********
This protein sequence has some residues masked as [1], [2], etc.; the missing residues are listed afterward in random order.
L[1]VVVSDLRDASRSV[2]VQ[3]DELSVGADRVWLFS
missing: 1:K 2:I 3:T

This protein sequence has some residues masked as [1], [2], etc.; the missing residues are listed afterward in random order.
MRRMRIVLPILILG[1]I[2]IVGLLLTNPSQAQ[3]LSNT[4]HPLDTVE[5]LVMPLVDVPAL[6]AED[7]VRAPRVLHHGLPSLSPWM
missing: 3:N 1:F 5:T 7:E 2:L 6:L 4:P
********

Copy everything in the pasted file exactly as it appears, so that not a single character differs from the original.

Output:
This protein sequence has some residues masked as [1], [2], etc.; the missing residues are listed afterward in random order.
L[1]VVVSDLRDASRSV[2]VQ[3]DELSVGADRVWLFS
missing: 1:K 2:I 3:T

This protein sequence has some residues masked as [1], [2], etc.; the missing residues are listed afterward in random order.
MRRMRIVLPILILG[1]I[2]IVGLLLTNPSQAQ[3]LSNT[4]HPLDTVE[5]LVMPLVDVPAL[6]AED[7]VRAPRVLHHGLPSLSPWM
missing: 3:N 1:F 5:T 7:E 2:L 6:L 4:P